Ahoy there me mateys! For those of ye who are new to me log, a word: though this log’s focus is on sci-fi, fantasy, and young adult, this Captain does have broader reading tastes. Occasionally I will share some novels that I enjoyed that are off the charts (a non sci-fi, fantasy, or young adult novel), as it were. So today I bring ye a science biography (with some disclaimers)!
Side note: the book cover comes from Goodreads and ye can click on it to add the books to yer Goodreads’ Ports for Plunder List.
the northern lights: the true story of the man who unlocked the secrets of the aurora borealis
Well mateys, I be back from me sea travels for the moment. I know the crew missed me. For those that weren’t paying attention, I forayed into the wilds of Iceland, Norway, Scotland, and England. I will be sharing some of the secrets learned in these ports at a later date. In the meantime, what better way to celebrate the successful conclusion of me mission then with a highlight of the book that I read at the beginning of me journey. Arrrr!
Now I didn’t get to see the aurora borealis during me time in the land of the midnight sun but I very much enjoyed this book. It delves into the life of Kristian Birkeland and his exploration of the phenomena of the northern lights. This scientist did not really get the recognition he deserved during his lifetime because his understanding of scientific phenomenon was ahead of its time. Plus other silly academics just didn’t like him. I have to admit that I didn’t understand all the science data meself because physics is not me friend. But I found this book fascinating nonetheless. I won’t really try to reiterate the plot because I would fail but I thought instead I would share one of me favourite quotes.
Birkeland understood for the first time why the Lights had defied neat explanation: they appeared not to belong to Earth but to space. Seemingly beyond human comprehension, they reached straight into the souls of those who witnessed them as an appearance of the angelic host or the Holy Spirit might do. The glowing banners in the sky were so entrancing that the group forgot the cold and remained outside, entering the hut occasionally to eat or drink but re-emerging to watch the breathtaking display dancing over their heads.
However there is a disclaimer about this read. Readers beware. This book is not an academic text and liberties were taken. As the author says in her introduction:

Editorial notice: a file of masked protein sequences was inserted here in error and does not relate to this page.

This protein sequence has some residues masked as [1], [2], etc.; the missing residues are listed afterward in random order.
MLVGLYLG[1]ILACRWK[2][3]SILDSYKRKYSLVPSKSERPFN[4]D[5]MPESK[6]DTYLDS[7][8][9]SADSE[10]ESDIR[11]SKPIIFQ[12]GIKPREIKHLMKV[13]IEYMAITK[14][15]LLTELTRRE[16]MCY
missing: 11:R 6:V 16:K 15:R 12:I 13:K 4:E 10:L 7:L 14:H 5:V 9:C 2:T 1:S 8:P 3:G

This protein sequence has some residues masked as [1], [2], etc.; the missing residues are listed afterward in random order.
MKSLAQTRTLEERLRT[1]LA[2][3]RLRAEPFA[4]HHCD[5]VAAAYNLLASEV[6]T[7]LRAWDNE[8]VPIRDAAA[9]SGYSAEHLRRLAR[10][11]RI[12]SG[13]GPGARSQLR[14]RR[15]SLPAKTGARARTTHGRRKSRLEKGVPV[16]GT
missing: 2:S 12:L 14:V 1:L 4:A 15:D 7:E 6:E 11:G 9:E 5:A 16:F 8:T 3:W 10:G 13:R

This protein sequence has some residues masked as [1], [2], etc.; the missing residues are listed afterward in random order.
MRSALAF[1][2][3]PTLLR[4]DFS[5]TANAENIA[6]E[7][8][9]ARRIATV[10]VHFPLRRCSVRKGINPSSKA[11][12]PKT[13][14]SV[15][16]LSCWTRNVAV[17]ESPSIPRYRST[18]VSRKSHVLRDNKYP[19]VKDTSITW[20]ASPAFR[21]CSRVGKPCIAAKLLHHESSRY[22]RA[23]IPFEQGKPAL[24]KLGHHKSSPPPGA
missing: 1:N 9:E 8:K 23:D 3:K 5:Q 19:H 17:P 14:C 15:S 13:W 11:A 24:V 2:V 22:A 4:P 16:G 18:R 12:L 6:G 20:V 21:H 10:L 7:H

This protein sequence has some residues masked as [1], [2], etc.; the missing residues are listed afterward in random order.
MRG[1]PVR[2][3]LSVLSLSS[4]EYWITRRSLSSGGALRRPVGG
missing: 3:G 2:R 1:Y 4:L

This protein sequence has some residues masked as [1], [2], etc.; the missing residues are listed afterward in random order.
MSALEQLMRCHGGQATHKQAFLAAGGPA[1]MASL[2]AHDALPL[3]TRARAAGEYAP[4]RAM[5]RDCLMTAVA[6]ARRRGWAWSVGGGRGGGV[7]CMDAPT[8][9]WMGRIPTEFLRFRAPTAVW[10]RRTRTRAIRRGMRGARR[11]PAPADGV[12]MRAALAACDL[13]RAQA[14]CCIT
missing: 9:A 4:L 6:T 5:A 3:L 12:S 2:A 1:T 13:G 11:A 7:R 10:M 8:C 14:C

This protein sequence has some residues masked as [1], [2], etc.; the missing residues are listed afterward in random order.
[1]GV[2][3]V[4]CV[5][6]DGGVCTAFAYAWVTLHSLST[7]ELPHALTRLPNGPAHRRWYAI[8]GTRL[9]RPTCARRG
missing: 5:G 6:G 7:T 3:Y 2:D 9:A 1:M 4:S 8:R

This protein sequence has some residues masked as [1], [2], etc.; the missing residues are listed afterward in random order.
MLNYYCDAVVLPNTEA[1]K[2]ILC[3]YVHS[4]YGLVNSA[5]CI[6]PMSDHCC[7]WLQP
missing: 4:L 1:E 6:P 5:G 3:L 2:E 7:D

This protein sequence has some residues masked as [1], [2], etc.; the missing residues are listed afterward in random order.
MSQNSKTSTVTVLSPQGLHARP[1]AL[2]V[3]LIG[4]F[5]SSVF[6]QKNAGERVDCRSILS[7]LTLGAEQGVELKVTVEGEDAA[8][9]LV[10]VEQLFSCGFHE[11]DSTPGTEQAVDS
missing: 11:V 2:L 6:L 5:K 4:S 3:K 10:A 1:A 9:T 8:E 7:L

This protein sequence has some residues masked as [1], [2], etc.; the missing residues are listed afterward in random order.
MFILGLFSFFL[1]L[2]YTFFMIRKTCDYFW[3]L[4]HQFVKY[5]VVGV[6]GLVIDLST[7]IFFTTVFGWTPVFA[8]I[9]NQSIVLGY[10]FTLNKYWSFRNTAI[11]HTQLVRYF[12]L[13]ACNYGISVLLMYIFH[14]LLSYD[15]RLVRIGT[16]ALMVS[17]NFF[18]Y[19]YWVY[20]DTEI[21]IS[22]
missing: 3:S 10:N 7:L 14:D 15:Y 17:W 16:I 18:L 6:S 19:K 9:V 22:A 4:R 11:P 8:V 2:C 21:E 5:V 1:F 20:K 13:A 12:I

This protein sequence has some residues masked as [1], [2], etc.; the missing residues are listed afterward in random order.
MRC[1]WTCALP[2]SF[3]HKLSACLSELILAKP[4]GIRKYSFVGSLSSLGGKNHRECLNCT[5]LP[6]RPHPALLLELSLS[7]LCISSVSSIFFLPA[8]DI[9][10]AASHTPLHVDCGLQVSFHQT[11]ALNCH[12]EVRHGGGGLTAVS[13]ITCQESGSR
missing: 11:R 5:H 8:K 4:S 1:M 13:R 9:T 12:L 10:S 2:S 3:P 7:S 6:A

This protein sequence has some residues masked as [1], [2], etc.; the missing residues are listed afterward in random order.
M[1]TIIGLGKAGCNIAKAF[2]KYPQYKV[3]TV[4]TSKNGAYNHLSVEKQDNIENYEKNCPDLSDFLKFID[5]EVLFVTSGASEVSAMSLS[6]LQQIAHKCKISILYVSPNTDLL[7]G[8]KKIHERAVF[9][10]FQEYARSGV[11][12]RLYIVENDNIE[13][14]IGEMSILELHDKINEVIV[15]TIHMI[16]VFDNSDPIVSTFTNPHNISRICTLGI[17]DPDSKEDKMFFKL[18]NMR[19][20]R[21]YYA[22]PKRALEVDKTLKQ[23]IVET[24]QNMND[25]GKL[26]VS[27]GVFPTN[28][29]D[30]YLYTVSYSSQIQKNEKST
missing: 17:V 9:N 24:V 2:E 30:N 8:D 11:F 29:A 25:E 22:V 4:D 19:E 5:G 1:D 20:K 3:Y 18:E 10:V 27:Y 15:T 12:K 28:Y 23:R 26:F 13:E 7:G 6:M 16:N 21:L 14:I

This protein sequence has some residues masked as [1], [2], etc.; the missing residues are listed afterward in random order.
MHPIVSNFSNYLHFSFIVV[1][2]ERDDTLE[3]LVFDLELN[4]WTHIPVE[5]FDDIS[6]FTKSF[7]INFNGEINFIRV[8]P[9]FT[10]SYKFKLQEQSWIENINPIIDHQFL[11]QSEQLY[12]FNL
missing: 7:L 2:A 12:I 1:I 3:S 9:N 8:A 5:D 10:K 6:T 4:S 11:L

- “In an effort to prevent the book from becoming an academic text or a standard biography”
- “I have kept references to a minimum and there are no footnotes.”
- “I have telescoped events in order to avoid making the work too long and made assumptions that are not documented”
There was initial alarm when I read these and I almost chose to not read it. But I did want to know more about the subject and had no other book at hand. So I chose to read this more as historical fiction for these reasons.
I do think this was a fun, if potentially inaccurate, introduction to a scientist I had never heard of. It is also why I would maybe recommend additional research for those who want serious science and undisputed facts. I did view additional sources after finishing this book because of the author’s statements. But because of the author’s choices, I don’t know if I would recommend it and will not rate it highly because of this ambiguity.
The author does have his own work called “The Norwegian Aurora Polaris Expedition 1902–1903.” In addition, a later book about the scientist was published in 2005 called “Kristian Birkeland, The First Space Scientist.” These might be better places to start, though I haven’t read either. Arrrr!
Side note: I was on a deadline with the ma to finish this book and she definitely beat me to the punch and finished first (before I even started!). This has never happened before. A win for Maman! She loved this book.
Goodreads has this to say about the novel:
Throughout the ages, the lights of the aurora borealis were believed to be messengers of gods, signs of apocalypse, or souls of the dead; even the most sophisticated scientists misapprehended their cause. Now Lucy Jago tells the story of the science–and the romance–behind the Northern Lights as she traces the grand adventure of the life of the visionary Norwegian scientist Kristian Birkeland.
At the age of thirty-one, Birkeland set out on a lifelong, increasingly compulsive quest to discover the origins of the aurora borealis. He traveled across some of the most forbidding landscapes on Earth, from the ice mountains of Norway to the deserts of Africa, against a backdrop of war and political upheaval. Along the way, Birkeland made some remarkable discoveries and inventions, such as the idea of hearing aids for deaf patients; of making caviar from cod roe; and of using the force of cathode rays to propel rockets. No country’s armed forces ever adopted his electromagnetic cannon, but the technology has since been adapted and extended to make “railguns” (electromagnetic mass accelerators) for the American Strategic Defense Initiative–the so-called “Star Wars” Defense.
Ultimately, Kristian Birkeland’s obsession with the workings of the cosmos cost him his health, his happiness, and his sanity–perhaps even his life. He spent his final days in exile in Egypt, and died in 1917 in Japan, under suspicious circumstances, his groundbreaking theories unheralded; he was cheated of the Nobel Prize by a rival. But now Birkeland’s ideas are considered to have been prophetic, and they have furthered our understanding not only of the Northern Lights but also of electromagnetism, comets, and the sun.
Exhaustively researched and thrillingly told, the previously unknown story of Kristian Birkeland is an enthralling–and enlightening–saga.
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